FULLMETAL ALCHEMIST: BROTHERHOOD OVA COLLECTION isn’t all too attractive as a title. It’s plainly descriptive in the same way that stickers labeling the inventory boxes in Square Enix’s official tape library would be. Then again, “inventory” is probably the most operative word here anyway, since this disc basically just puts all the odds and ends of this series’ previous home video releases together into one place that better matches the recent, more comprehensive FMA:B boxsets. Effectively, it’s a special features disc being sold on its own.
Much like superhero comics’ Annuals used to, this OVA COLLECTION exists primarily to answer little “continuity questions” that the main series’ 64 episodes still didn’t have room to address. How did the State Alchemists Mustang and Hughes become such good friends? What made the soldiers in the snow fortress of Briggs fear Izumi so much? Where did Winry get her ear rings and why did Hawkeye grow her hair out?
As you raise an eyebrow about the apparent minutiae in that last question, you know all too well that stories like these can teeter rather shakily above a dry pit of triviality. As is the case with most anthologies, this collection’s a bit of a mixed bag. Some shorts stumble into the pit, while others make even the most tenuous inventories into something surprisingly significant.
"The Blind Alchemist"
The best short of the set sees Ed & Al visiting a wealthy estate to investigate reports that the resident alchemist's had success with human transmutation. Take heed - - the fact that this alchemist had to gruesomely sacrifice his eyes to seemingly resurrect the estate’s young girl is actually the least creepy surprise in this concise tale of gothic terror.
Perfectly distilling the “DUCK TALES does FAUST” experience of the first 20 FMA: B episodes, the tone of this jerks around rather jarringly because of the chibi humor. Just like how the mood of dramatic moments in the show would be shot down by the intrusion of super-deformed pratfalls, so too does this short nearly kill its own moments of horror and insight with the same sort of shenanigans.
Thankfully, there isn't enough chibi to derail the train, and this short ends up being much better than the sum of its parts - - a chilling reminder of the truly dangerous forces these Alchemical Kids are paying the price for playing with.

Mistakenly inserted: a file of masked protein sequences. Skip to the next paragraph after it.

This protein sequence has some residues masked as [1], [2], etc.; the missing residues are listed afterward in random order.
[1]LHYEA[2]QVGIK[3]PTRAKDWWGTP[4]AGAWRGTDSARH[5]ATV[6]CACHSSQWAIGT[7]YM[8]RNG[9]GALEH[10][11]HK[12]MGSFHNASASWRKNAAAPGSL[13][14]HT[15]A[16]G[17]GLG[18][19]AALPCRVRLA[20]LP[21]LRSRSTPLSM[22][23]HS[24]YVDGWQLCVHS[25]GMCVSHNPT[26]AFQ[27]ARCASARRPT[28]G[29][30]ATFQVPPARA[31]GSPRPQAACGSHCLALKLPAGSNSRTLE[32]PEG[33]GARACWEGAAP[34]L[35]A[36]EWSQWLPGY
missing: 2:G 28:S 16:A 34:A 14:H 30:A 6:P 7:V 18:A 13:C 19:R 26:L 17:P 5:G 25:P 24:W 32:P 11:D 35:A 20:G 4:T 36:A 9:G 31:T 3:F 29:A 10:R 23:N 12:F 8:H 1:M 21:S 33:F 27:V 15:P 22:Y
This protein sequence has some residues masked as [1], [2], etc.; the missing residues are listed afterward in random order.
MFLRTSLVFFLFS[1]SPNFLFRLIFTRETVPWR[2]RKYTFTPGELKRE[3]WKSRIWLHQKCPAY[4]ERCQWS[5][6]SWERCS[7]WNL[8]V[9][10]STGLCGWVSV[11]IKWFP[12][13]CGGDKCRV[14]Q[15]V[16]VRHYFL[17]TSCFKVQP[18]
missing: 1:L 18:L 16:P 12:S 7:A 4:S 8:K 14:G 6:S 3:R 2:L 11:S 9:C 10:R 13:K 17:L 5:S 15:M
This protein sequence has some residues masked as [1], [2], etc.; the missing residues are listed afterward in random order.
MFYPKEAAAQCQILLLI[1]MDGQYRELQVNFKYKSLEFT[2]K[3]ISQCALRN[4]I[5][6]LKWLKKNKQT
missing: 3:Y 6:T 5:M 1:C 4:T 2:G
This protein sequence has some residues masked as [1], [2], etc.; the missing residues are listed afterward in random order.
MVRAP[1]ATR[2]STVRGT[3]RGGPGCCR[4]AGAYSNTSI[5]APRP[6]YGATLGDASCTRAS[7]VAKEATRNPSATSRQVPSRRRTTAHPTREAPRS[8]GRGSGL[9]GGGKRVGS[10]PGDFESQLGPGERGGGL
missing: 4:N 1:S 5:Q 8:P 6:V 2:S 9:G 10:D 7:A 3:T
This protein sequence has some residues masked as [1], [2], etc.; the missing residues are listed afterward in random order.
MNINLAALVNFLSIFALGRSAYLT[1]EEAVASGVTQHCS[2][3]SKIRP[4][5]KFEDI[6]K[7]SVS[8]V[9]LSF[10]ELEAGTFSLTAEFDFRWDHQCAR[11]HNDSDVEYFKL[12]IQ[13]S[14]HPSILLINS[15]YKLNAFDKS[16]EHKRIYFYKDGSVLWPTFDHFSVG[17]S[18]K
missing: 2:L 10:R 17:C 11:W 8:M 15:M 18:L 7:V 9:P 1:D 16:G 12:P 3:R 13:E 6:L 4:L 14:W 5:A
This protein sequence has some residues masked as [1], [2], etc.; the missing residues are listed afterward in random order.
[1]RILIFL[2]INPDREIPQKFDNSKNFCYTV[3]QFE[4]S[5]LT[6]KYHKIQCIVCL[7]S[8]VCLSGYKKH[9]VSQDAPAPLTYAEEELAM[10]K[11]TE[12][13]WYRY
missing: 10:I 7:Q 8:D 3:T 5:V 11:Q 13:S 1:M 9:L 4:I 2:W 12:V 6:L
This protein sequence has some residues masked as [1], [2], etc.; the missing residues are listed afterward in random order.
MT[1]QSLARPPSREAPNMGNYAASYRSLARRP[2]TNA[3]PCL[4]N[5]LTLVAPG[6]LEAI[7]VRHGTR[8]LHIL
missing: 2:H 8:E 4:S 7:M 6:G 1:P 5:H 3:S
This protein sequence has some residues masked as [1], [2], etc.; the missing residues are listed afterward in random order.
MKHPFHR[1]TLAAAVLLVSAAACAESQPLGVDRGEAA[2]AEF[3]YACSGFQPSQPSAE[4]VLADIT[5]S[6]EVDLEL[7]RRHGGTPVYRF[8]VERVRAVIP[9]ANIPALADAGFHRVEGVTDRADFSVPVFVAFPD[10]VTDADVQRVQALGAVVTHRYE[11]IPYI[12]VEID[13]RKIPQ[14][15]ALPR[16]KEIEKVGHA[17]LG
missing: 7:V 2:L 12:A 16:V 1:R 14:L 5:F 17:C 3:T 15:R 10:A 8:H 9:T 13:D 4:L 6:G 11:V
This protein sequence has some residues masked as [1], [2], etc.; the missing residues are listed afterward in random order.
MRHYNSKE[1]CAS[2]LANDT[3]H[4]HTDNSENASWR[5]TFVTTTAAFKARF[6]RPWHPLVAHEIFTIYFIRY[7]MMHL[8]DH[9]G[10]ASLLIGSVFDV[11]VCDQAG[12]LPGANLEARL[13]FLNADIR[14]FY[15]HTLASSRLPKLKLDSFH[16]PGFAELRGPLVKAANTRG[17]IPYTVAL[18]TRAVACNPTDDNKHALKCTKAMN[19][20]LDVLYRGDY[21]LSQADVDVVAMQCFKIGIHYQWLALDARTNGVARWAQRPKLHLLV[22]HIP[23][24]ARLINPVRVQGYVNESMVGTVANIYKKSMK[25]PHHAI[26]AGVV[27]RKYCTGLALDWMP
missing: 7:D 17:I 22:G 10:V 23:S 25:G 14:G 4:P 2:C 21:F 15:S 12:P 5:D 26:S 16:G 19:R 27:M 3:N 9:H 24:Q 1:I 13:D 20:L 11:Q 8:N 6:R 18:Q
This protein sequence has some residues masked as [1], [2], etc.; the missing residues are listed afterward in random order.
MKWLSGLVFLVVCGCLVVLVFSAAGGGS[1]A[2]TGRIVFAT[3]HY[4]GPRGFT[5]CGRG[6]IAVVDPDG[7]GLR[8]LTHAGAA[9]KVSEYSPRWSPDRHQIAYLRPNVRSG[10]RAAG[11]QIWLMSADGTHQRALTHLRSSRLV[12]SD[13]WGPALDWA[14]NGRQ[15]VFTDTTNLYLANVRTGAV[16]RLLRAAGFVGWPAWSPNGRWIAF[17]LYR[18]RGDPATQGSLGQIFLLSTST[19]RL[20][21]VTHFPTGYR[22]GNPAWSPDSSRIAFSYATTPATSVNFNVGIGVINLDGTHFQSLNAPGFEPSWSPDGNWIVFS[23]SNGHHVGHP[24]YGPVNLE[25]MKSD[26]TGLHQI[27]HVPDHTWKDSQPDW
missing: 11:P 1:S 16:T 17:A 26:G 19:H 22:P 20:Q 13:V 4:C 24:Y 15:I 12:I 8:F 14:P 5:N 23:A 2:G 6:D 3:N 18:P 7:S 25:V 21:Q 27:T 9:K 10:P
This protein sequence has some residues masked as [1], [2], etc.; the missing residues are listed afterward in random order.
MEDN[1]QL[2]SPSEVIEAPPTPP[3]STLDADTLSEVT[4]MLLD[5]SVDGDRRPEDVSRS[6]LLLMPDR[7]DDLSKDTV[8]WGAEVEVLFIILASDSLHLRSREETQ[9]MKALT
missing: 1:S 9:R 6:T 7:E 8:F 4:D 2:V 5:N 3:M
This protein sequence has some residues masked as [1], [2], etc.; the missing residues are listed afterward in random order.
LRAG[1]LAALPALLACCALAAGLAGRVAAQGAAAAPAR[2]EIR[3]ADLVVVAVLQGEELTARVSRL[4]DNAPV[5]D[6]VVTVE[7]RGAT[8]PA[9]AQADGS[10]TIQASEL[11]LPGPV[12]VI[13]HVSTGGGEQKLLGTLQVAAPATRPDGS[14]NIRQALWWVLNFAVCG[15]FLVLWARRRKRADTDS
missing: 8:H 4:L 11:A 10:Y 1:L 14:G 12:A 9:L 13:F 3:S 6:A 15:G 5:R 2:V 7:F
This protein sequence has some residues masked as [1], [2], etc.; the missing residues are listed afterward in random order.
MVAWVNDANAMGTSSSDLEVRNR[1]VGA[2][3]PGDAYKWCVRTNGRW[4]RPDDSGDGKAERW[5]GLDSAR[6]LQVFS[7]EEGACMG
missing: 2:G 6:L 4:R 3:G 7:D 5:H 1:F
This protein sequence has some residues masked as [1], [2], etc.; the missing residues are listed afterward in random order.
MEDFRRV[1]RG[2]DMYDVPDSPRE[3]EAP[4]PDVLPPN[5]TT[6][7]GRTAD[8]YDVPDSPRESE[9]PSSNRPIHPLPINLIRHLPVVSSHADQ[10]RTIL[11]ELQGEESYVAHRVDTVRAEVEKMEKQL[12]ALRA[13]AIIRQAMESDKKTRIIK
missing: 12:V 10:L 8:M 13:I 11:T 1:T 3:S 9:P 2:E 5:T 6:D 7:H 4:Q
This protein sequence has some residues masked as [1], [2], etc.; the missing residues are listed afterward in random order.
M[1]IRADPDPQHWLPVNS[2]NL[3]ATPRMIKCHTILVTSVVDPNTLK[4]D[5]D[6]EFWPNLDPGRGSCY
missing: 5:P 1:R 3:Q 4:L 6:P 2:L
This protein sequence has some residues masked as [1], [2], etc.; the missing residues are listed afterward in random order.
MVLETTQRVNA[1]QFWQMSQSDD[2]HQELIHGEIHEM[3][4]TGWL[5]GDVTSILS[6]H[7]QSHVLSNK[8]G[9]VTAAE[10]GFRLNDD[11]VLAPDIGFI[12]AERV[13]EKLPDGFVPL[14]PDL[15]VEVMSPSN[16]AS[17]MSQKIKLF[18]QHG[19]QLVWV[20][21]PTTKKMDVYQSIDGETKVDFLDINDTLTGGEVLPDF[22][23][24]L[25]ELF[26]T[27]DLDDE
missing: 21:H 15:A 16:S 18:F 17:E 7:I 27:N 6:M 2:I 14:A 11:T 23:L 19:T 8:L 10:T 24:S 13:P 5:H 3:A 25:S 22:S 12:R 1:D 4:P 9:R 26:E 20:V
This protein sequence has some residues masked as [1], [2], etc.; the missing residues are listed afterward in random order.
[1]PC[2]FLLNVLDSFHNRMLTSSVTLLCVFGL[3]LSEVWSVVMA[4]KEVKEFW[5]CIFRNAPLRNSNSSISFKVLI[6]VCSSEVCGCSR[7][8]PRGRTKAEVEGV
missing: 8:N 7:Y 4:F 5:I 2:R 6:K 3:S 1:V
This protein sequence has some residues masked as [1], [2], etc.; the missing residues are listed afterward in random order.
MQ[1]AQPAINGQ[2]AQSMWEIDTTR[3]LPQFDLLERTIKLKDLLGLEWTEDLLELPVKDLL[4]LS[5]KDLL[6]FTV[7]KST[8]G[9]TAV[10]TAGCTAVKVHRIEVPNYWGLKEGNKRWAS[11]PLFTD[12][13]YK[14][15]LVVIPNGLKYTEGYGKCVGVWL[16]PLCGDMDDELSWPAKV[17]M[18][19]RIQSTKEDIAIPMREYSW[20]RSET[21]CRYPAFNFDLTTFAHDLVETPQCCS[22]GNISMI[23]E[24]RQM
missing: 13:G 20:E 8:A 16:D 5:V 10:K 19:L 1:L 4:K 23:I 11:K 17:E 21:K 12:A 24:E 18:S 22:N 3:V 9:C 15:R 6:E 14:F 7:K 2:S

As discussed earlier, this short focusses on Winry and Hawkeye’s respective choices in fashion. Surprisingly, it actually manages to spin these seemingly inconsequential details into simple, yet effective, metaphors for these character’s relationships. Winry’s earrings turn out to be gifts from Ed to placate her during his frequent automail maintenance visits; giving us a little more development to their courtship which we didn’t necessarily get in the show. Likewise, the “cross-polination” of simple inspiration the two ladies take from eachother is a nice understatement for Hawkeye’s gradual humanization.
That said, there’s a little lame chibi in this, too, and it also picks up another albatross that repeatedly brought the main series down - - that is, the sort of “battlefield philosophizing” which sounds rather embarrassingly inauthentic. When Hawkeye starts drawing a comparison between how she wears her hair and the realities of her career as a sniper, you'll roll eyes far enough to start thinking that an absence of dialog would've been more effective than the lines that were used.
"The Chronicle of Teacher"
Since Izumi was such a battleax of a mentor to Ed & Al, it’s honestly a treat to see her as a callow and overeager apprentice here, suffering her own sort of humiliation in training. Much like some folk tale of martial arts piety, this short shows her as a youth seeking out instruction from a legendary master Alchemist. He sets her back, in turn, on a seemingly-insurmountable challenge of survival in the icy wilderness, and it's there that she becomes a terror to the troops stationed in Briggs.
Out of the four, this is the only one that really answers a question that was left lingering by the show. The state soldiers made such a hoodoo about this dangerous firebrand's return to their turf that you did actually grow curious about what earned her such a rep.
Well... question answered.
"Yet Another Man's Battlefield"
In this last ditty, a young Roy Mustang bonds with an upperclassman Hughes in State Alchemist bootcamp as the two save an Ishvalan recruit from racist bullies. Their team-up blooms into a rivalry, which in turn blooms into a meaningful friendship, and that friendship's put to the test when the two must eventually take out the Ishvalan after he goes rogue during the civil war.
While this short actually has a resonsant plot, it suffers from the same middle school Social Studies monologues as the second short - - and actually loses a lot more for it, as a result. Normally, I think FUNimation’s done a superb job with these dubs, but this honestly was a standout case where you could see a good message getting muddled in the translation.
Amusingly enough, this disc also includes a series of COMIC THEATER shorts which show that chibi can actually be funny in this world when properly sequestered. Covering nearly every beat of the series, these gags deliver a hole bevy of inside-jokes that poke plenty of rather delightful holes in the whole saga. Watching this, you wish there could be some epic re-edit of the series that cuts all the chibi gags out and puts them in a separate feature.
No surprise - - this is designed solely for fans who're already well versed in FULLMETAL ALCHEMIST: BROTHERHOOD. Being one of those fans, I come down on it a little harder than I might usually because these critiques are probably necessary to temper what would would be non-step praise, otherwise.